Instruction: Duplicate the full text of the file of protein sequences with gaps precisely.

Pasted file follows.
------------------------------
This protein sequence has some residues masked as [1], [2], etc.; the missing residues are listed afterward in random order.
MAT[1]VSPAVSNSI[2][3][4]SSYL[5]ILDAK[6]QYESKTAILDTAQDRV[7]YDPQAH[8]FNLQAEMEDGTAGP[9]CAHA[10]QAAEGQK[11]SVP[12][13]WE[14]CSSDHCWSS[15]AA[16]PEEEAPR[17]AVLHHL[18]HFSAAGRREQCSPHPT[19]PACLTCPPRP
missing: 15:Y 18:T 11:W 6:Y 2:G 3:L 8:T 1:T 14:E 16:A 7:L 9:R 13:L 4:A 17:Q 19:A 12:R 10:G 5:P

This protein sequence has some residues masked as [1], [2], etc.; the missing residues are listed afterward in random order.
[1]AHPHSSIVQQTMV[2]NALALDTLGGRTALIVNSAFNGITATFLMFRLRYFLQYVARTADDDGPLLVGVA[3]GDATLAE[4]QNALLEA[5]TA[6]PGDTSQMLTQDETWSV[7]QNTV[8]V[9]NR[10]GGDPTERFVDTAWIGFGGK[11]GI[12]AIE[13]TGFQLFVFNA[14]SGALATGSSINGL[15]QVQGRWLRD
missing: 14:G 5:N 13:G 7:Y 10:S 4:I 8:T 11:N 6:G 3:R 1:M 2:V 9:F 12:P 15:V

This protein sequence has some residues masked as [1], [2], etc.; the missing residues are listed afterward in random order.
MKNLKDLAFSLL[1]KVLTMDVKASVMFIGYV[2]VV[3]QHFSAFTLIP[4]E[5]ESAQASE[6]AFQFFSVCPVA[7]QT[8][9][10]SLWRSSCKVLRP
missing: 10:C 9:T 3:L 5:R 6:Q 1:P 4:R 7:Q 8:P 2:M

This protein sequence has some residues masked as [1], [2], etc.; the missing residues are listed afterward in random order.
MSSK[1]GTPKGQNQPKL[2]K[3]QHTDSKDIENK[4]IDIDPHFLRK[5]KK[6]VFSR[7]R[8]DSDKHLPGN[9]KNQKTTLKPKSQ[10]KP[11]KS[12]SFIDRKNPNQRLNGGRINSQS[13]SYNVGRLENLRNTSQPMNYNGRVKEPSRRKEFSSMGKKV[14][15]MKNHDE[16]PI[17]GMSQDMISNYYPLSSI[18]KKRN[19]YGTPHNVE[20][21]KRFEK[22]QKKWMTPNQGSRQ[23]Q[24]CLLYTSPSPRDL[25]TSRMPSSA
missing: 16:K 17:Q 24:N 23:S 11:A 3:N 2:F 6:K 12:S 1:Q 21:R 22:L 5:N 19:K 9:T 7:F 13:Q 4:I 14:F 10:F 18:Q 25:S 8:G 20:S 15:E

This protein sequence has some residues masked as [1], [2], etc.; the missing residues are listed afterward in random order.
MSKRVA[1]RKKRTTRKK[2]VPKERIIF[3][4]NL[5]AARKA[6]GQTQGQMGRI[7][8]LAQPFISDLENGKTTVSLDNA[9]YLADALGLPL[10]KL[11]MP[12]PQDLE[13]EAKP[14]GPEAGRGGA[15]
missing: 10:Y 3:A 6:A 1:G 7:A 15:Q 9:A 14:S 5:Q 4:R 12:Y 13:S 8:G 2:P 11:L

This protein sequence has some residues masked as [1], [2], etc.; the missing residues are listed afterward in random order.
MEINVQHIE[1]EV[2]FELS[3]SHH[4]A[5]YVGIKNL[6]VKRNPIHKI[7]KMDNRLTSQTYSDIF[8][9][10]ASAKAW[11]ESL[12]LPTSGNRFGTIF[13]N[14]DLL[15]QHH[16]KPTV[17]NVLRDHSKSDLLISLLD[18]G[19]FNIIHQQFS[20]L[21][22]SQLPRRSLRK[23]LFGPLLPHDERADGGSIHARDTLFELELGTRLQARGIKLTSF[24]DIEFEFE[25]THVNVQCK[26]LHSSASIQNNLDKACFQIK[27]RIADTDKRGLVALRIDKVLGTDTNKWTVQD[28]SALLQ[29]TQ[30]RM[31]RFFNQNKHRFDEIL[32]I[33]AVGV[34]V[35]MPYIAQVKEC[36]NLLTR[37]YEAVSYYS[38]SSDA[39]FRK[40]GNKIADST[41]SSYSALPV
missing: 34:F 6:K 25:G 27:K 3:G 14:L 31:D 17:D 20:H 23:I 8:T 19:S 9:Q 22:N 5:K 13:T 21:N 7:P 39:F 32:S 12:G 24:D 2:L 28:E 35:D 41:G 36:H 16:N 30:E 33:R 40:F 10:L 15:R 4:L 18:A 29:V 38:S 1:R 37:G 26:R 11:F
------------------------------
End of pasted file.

This protein sequence has some residues masked as [1], [2], etc.; the missing residues are listed afterward in random order.
MAT[1]VSPAVSNSI[2][3][4]SSYL[5]ILDAK[6]QYESKTAILDTAQDRV[7]YDPQAH[8]FNLQAEMEDGTAGP[9]CAHA[10]QAAEGQK[11]SVP[12][13]WE[14]CSSDHCWSS[15]AA[16]PEEEAPR[17]AVLHHL[18]HFSAAGRREQCSPHPT[19]PACLTCPPRP
missing: 15:Y 18:T 11:W 6:Y 2:G 3:L 8:T 1:T 14:E 16:A 7:L 9:R 13:L 4:A 17:Q 19:A 12:R 10:G 5:P

This protein sequence has some residues masked as [1], [2], etc.; the missing residues are listed afterward in random order.
[1]AHPHSSIVQQTMV[2]NALALDTLGGRTALIVNSAFNGITATFLMFRLRYFLQYVARTADDDGPLLVGVA[3]GDATLAE[4]QNALLEA[5]TA[6]PGDTSQMLTQDETWSV[7]QNTV[8]V[9]NR[10]GGDPTERFVDTAWIGFGGK[11]GI[12]AIE[13]TGFQLFVFNA[14]SGALATGSSINGL[15]QVQGRWLRD
missing: 14:G 5:N 13:G 7:Y 10:S 4:I 8:T 11:N 6:G 3:R 1:M 2:V 9:F 12:P 15:V

This protein sequence has some residues masked as [1], [2], etc.; the missing residues are listed afterward in random order.
MKNLKDLAFSLL[1]KVLTMDVKASVMFIGYV[2]VV[3]QHFSAFTLIP[4]E[5]ESAQASE[6]AFQFFSVCPVA[7]QT[8][9][10]SLWRSSCKVLRP
missing: 10:C 9:T 3:L 5:R 6:Q 1:P 4:R 7:Q 8:P 2:M

This protein sequence has some residues masked as [1], [2], etc.; the missing residues are listed afterward in random order.
MSSK[1]GTPKGQNQPKL[2]K[3]QHTDSKDIENK[4]IDIDPHFLRK[5]KK[6]VFSR[7]R[8]DSDKHLPGN[9]KNQKTTLKPKSQ[10]KP[11]KS[12]SFIDRKNPNQRLNGGRINSQS[13]SYNVGRLENLRNTSQPMNYNGRVKEPSRRKEFSSMGKKV[14][15]MKNHDE[16]PI[17]GMSQDMISNYYPLSSI[18]KKRN[19]YGTPHNVE[20][21]KRFEK[22]QKKWMTPNQGSRQ[23]Q[24]CLLYTSPSPRDL[25]TSRMPSSA
missing: 16:K 17:Q 24:N 23:S 11:A 3:N 2:F 6:K 12:S 1:Q 21:R 22:L 5:N 19:K 9:T 7:F 13:Q 4:I 14:F 10:F 18:Q 25:S 8:G 20:S 15:E

This protein sequence has some residues masked as [1], [2], etc.; the missing residues are listed afterward in random order.
MSKRVA[1]RKKRTTRKK[2]VPKERIIF[3][4]NL[5]AARKA[6]GQTQGQMGRI[7][8]LAQPFISDLENGKTTVSLDNA[9]YLADALGLPL[10]KL[11]MP[12]PQDLE[13]EAKP[14]GPEAGRGGA[15]
missing: 10:Y 3:A 6:A 1:G 7:A 15:Q 9:A 14:S 5:Q 4:R 12:Y 13:S 8:G 2:P 11:L

This protein sequence has some residues masked as [1], [2], etc.; the missing residues are listed afterward in random order.
MEINVQHIE[1]EV[2]FELS[3]SHH[4]A[5]YVGIKNL[6]VKRNPIHKI[7]KMDNRLTSQTYSDIF[8][9][10]ASAKAW[11]ESL[12]LPTSGNRFGTIF[13]N[14]DLL[15]QHH[16]KPTV[17]NVLRDHSKSDLLISLLD[18]G[19]FNIIHQQFS[20]L[21][22]SQLPRRSLRK[23]LFGPLLPHDERADGGSIHARDTLFELELGTRLQARGIKLTSF[24]DIEFEFE[25]THVNVQCK[26]LHSSASIQNNLDKACFQIK[27]RIADTDKRGLVALRIDKVLGTDTNKWTVQD[28]SALLQ[29]TQ[30]RM[31]RFFNQNKHRFDEIL[32]I[33]AVGV[34]V[35]MPYIAQVKEC[36]NLLTR[37]YEAVSYYS[38]SSDA[39]FRK[40]GNKIADST[41]SSYSALPV
missing: 34:F 6:K 25:G 27:K 3:G 14:L 31:D 17:D 20:H 23:I 8:T 19:S 9:Q 22:N 5:K 13:T 21:N 7:P 39:F 32:S 12:G 24:D 2:L 28:E 35:D 41:G 36:H 16:N 30:E 33:R 40:F 10:L 15:R 4:L 18:A 29:V 38:S 1:R 37:G 26:R 11:F